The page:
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The goal of Cityscape is to bring high-quality original research on housing and community development issues to scholars, government officials, and practitioners. Cityscape is open to all relevant disciplines, including architecture, consumer research, demography, economics, engineering, ethnography, finance, geography, law, planning, political science, public policy, regional science, sociology, statistics, and urban studies.

Cityscape is published three times a year by the Office of Policy Development and Research (PD&R) of the U.S. Department of Housing and Urban Development.

  • Crime and Urban Form
  • Volume 13 Number 3
  • Managing Editor: Mark D. Shroder
  • Associate Editor: Michelle P. Matuga

Modeling Criminal Distance Decay

Mike O’Leary , Towson University

As with the articles in this issue, this introduction reflects the views of the authors and does not necessarily reflect the views of the U.S. Department of Housing and Urban Development.


Criminal distance decay is the fundamental notion that a relationship exists between the distance from an offender’s home base to a potential target location and the likelihood that the offender chooses to offend in that location. This relationship is important both for its operational effect on police agencies and on models for offender behavior. A number of factors influence the distance decay function of an offender, including the local geography and the offender’s decisionmaking process.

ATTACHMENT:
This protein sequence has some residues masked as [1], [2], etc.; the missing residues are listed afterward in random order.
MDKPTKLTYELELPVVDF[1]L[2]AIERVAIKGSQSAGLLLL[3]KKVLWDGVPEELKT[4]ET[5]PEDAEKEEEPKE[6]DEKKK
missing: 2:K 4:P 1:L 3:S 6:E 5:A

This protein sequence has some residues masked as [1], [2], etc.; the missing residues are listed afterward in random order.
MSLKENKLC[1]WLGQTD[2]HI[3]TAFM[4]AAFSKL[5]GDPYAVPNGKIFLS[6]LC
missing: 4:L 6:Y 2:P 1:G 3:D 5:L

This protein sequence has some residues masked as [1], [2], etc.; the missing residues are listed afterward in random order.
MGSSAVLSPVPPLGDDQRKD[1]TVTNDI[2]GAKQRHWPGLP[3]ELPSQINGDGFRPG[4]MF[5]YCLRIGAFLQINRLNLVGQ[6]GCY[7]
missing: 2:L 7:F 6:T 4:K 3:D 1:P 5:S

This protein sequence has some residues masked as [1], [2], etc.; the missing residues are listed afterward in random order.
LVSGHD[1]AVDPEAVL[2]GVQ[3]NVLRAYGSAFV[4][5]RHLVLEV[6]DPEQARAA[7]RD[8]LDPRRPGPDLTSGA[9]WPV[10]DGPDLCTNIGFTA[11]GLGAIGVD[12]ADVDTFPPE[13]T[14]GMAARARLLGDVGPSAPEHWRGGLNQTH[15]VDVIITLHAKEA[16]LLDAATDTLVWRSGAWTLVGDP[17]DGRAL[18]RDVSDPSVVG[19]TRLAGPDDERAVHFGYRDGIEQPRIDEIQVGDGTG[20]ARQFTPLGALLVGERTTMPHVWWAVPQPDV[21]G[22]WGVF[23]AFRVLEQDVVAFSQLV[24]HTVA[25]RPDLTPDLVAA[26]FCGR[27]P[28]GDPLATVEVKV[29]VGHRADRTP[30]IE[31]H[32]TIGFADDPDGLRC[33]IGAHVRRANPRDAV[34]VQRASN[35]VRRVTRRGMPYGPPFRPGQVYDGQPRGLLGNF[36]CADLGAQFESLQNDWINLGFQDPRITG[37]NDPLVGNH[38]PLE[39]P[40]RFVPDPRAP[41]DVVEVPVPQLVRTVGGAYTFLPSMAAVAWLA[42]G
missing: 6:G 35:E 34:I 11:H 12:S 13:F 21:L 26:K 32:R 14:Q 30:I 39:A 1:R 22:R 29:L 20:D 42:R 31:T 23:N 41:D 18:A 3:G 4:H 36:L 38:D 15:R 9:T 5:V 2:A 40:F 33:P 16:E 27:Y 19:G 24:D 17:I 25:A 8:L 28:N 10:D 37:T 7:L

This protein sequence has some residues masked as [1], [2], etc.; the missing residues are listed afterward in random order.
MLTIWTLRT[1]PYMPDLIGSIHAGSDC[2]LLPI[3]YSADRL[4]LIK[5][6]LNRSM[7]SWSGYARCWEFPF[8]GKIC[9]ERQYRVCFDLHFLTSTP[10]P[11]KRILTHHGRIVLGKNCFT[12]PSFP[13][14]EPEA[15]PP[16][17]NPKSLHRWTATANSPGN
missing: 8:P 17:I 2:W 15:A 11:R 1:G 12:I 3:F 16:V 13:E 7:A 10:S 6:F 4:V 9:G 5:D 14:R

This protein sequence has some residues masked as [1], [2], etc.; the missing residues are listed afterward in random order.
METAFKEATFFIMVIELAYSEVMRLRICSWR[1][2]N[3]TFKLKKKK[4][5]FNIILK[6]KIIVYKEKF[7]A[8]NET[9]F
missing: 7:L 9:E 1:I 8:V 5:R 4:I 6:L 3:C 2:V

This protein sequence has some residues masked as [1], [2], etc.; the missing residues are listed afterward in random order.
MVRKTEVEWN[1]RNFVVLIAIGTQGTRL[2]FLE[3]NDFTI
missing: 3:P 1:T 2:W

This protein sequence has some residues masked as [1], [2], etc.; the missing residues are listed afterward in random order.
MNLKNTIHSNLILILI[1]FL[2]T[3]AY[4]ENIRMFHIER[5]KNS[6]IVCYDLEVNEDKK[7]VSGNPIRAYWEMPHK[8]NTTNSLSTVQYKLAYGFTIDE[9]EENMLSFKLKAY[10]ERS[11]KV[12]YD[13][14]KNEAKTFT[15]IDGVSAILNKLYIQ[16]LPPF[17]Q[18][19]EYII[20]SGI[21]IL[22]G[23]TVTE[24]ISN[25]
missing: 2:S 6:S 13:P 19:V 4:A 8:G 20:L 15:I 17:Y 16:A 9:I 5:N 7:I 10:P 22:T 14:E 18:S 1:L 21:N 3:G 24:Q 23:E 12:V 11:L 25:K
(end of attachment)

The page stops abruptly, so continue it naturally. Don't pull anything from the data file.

This article addresses a study of the interactions between the two-dimensional offense distribution that describes how offenders select targets and the corresponding onedimensional distance decay function. It also presents the calculation of the coefficient of variation for 324 residential burglary series in Baltimore County, Maryland. These data do not support the notion that the distance decay behavior of an individual offender is governed by a number of common choices for distance decay, including the negative exponential, even allowing for the parameters to vary between offenders. Finally, the article examines geographic patterns for residential burglary in Baltimore County and the finding that, although offenses committed in rural portions of the county are committed by offenders with larger travel distances, it does not appear that this variation can be explained simply by the local population density.

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